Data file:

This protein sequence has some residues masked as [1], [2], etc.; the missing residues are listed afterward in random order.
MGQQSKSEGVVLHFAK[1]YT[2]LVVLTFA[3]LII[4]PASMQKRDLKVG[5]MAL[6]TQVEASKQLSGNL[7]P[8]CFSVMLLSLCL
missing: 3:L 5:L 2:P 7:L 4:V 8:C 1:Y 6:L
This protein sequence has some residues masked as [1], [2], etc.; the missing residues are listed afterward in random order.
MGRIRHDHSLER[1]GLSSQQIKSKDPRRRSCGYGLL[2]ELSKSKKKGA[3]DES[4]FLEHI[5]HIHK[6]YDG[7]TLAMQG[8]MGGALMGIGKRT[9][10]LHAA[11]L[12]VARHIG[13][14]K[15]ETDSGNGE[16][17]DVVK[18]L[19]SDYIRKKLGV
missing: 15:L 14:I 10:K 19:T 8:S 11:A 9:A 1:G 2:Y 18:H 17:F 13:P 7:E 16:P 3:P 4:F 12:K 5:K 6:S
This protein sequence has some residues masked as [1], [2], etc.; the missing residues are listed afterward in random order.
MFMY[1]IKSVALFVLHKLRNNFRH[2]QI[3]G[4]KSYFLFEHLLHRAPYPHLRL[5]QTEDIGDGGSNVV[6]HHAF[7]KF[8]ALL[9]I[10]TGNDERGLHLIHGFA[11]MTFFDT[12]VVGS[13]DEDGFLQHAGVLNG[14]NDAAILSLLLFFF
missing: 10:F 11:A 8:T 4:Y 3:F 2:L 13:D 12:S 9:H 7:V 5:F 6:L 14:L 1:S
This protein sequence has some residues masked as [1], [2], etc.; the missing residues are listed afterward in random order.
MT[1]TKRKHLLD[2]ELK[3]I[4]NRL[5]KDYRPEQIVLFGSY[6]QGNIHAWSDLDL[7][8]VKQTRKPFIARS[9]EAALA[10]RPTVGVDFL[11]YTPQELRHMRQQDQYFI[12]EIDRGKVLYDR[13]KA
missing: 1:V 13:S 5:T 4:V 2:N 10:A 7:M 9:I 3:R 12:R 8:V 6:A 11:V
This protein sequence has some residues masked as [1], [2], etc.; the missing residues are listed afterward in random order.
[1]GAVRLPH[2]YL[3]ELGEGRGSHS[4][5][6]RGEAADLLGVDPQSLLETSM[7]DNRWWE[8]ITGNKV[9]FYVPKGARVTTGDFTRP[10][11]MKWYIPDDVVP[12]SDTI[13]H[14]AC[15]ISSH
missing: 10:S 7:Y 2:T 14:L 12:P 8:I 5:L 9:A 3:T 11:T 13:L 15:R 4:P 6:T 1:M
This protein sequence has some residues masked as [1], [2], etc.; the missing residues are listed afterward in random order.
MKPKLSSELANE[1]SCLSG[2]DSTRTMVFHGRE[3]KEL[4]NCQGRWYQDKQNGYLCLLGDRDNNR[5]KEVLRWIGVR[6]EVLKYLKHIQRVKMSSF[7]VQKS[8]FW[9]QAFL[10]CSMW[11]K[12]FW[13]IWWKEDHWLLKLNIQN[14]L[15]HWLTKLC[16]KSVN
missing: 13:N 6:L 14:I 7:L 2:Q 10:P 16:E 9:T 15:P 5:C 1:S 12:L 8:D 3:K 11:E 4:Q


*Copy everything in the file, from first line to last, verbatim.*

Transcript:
This protein sequence has some residues masked as [1], [2], etc.; the missing residues are listed afterward in random order.
MGQQSKSEGVVLHFAK[1]YT[2]LVVLTFA[3]LII[4]PASMQKRDLKVG[5]MAL[6]TQVEASKQLSGNL[7]P[8]CFSVMLLSLCL
missing: 3:L 5:L 2:P 7:L 4:V 8:C 1:Y 6:L
This protein sequence has some residues masked as [1], [2], etc.; the missing residues are listed afterward in random order.
MGRIRHDHSLER[1]GLSSQQIKSKDPRRRSCGYGLL[2]ELSKSKKKGA[3]DES[4]FLEHI[5]HIHK[6]YDG[7]TLAMQG[8]MGGALMGIGKRT[9][10]LHAA[11]L[12]VARHIG[13][14]K[15]ETDSGNGE[16][17]DVVK[18]L[19]SDYIRKKLGV
missing: 15:L 14:I 10:K 19:T 8:S 11:A 9:A 1:G 2:Y 18:H 17:F 13:P 7:E 16:P 3:P 4:F 12:K 5:K 6:S
This protein sequence has some residues masked as [1], [2], etc.; the missing residues are listed afterward in random order.
MFMY[1]IKSVALFVLHKLRNNFRH[2]QI[3]G[4]KSYFLFEHLLHRAPYPHLRL[5]QTEDIGDGGSNVV[6]HHAF[7]KF[8]ALL[9]I[10]TGNDERGLHLIHGFA[11]MTFFDT[12]VVGS[13]DEDGFLQHAGVLNG[14]NDAAILSLLLFFF
missing: 10:F 11:A 8:T 4:Y 3:F 2:L 13:D 12:S 9:H 7:V 5:F 6:L 14:L 1:S
This protein sequence has some residues masked as [1], [2], etc.; the missing residues are listed afterward in random order.
MT[1]TKRKHLLD[2]ELK[3]I[4]NRL[5]KDYRPEQIVLFGSY[6]QGNIHAWSDLDL[7][8]VKQTRKPFIARS[9]EAALA[10]RPTVGVDFL[11]YTPQELRHMRQQDQYFI[12]EIDRGKVLYDR[13]KA
missing: 1:V 13:S 5:T 4:V 2:N 10:A 7:M 9:I 3:R 12:R 8:V 6:A 11:V
This protein sequence has some residues masked as [1], [2], etc.; the missing residues are listed afterward in random order.
[1]GAVRLPH[2]YL[3]ELGEGRGSHS[4][5][6]RGEAADLLGVDPQSLLETSM[7]DNRWWE[8]ITGNKV[9]FYVPKGARVTTGDFTRP[10][11]MKWYIPDDVVP[12]SDTI[13]H[14]AC[15]ISSH
missing: 10:S 7:Y 2:T 14:L 12:P 8:I 5:L 9:A 3:T 11:T 13:L 15:R 4:P 6:T 1:M
This protein sequence has some residues masked as [1], [2], etc.; the missing residues are listed afterward in random order.
MKPKLSSELANE[1]SCLSG[2]DSTRTMVFHGRE[3]KEL[4]NCQGRWYQDKQNGYLCLLGDRDNNR[5]KEVLRWIGVR[6]EVLKYLKHIQRVKMSSF[7]VQKS[8]FW[9]QAFL[10]CSMW[11]K[12]FW[13]IWWKEDHWLLKLNIQN[14]L[15]HWLTKLC[16]KSVN
missing: 13:N 6:L 14:I 7:L 2:Q 10:P 16:E 9:T 15:P 5:C 1:S 12:L 8:D 3:K 11:E 4:Q